If you have Inventor specific questions or concerns, I’d be glad to lend a hand.
I agree. I think you should try out all the mechanical aspects of robotics (design, fabrication, etc.) before completely focusing on one specific area. I myself did this before eventually gravitating toward CAD.
There is a lot of CAD right there. You have learned a lot just doing that.
Add an intake sub assembly, an elevator/lift assembly and a climb sub assembly and you have 2018 robot.
Where would you go to find out how to do all those sub assemblies?
Copy the best, invent the rest.
All those sub assemblies are all made up of a lot of COTS parts assembled among fabricated parts and they all were derived from something that was done before.
There should be a separation of responsibilities between the different sub groups of your team. Is your CAD group also responsible for prototyping designs???
Your CAD group should be working on getting the drivetrain done fast while your other teams are prototyping the game specific mechanisms. After you are done sending your drivetrain to the fabrication team you can then concentrate on taking design direction from the different groups.
For last years robot, after the drivetrain was designed you would have moved to work on one of up to four mechanisms. An intake, a lifter, a climber and possibly a buddy climber.
973 has a RAMP video about mechanisms and how you can quickly sketch them in 2D. But when the prototypes have been tested and your team wants to put it in CAD, most of your design decisions have already been made by the prototype team. If you ran a stress analysis on the design and it needed to be improved would you just fix it yourself or would you consult the mechanical team?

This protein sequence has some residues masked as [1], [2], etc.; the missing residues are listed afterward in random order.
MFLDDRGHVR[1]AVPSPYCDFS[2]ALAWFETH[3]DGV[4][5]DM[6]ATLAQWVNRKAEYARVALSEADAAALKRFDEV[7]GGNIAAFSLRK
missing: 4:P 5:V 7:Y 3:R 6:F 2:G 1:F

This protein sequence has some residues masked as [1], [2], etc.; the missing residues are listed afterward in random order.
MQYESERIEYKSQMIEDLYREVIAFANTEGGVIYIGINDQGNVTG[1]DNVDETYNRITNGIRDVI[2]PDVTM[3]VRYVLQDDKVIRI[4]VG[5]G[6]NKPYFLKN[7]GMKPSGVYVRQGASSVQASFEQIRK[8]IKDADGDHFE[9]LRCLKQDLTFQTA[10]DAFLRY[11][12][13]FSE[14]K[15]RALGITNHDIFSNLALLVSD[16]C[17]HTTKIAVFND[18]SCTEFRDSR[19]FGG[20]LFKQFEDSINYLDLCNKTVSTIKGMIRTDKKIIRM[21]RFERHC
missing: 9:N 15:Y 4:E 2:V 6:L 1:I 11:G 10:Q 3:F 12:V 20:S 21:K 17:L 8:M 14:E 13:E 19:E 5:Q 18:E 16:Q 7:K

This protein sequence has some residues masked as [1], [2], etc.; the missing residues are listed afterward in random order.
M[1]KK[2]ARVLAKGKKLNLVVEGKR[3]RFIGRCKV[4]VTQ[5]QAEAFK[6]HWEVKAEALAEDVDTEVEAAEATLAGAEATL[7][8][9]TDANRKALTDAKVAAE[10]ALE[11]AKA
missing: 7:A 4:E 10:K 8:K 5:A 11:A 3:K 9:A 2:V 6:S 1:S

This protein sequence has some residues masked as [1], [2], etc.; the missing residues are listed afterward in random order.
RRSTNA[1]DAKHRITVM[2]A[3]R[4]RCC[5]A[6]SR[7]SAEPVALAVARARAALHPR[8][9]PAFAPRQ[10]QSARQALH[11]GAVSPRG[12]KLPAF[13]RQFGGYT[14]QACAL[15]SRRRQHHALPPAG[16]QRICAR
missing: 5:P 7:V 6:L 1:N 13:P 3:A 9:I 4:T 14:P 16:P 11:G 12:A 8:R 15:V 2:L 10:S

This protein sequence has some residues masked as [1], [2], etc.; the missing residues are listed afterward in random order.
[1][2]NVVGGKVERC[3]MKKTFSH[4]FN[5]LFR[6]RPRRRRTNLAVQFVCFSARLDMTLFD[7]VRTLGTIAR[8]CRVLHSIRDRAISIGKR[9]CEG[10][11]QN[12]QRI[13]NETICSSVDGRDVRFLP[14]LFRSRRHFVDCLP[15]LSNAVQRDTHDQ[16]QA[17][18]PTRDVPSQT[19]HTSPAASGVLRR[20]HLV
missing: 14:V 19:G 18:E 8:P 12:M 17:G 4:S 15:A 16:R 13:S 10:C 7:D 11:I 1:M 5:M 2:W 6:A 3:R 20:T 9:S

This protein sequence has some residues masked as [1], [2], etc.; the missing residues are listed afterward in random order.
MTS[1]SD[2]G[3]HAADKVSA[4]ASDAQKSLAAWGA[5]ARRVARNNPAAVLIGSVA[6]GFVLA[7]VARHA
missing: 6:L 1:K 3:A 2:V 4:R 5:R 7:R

I would also think that a third or fourth year mechanical team member would be able to give the CAD group a pretty good idea on the mechanism they want designed, instead of coming to you and saying “I’d like something that grabs this 13x13x11 cube and lifts it 7ft up in the air and drops it”
100% yes. Design is a skill that requires knowledge of the methods that will be used to bring that design into reality. If you don’t understand how things need to be assembled and created, or how they will work once made, you need to gain that experience by learning from those who have that experience and making some experience for yourself.
That’s okay. There is a lot to learn about robotics and design. I’ve been designing robots for almost 10 years now, and I have a lot to learn. The first few years are the hardest, because the first part of learning is figuring out what to learn-- you’ve chosen to reach out to others for ideas, which is a great trait.
Does your team primarily use woodshop tools to make the robot? If so, then I would recommend starting by getting some of that experience in the wood shop-- learn how to use the tools that will be used to make the robot. Make some small things, if at all possible. If you can’t physically work in your team’s shop, use the search functions on Google and CD to learn from others. Learn your tools, and then look for the most successful teams that build with similar resources to yours-- there’s a lot of CAD out there floating around that you can download. I know you’re in Inventor, but Mike Corsetto has uploaded a ton of fantastic robots publicly to Onshape, and you can learn a lot just by poking around at those.
To me, mechanical is design-- drawing a firm line feels very counterproductive. One feeds the other, and learning parts of both is essential to creating good robots. It takes time and effort to gain that knowledge, but you seem motivated to make the most of your experience.
Good luck, and I hope you have a fantastic season!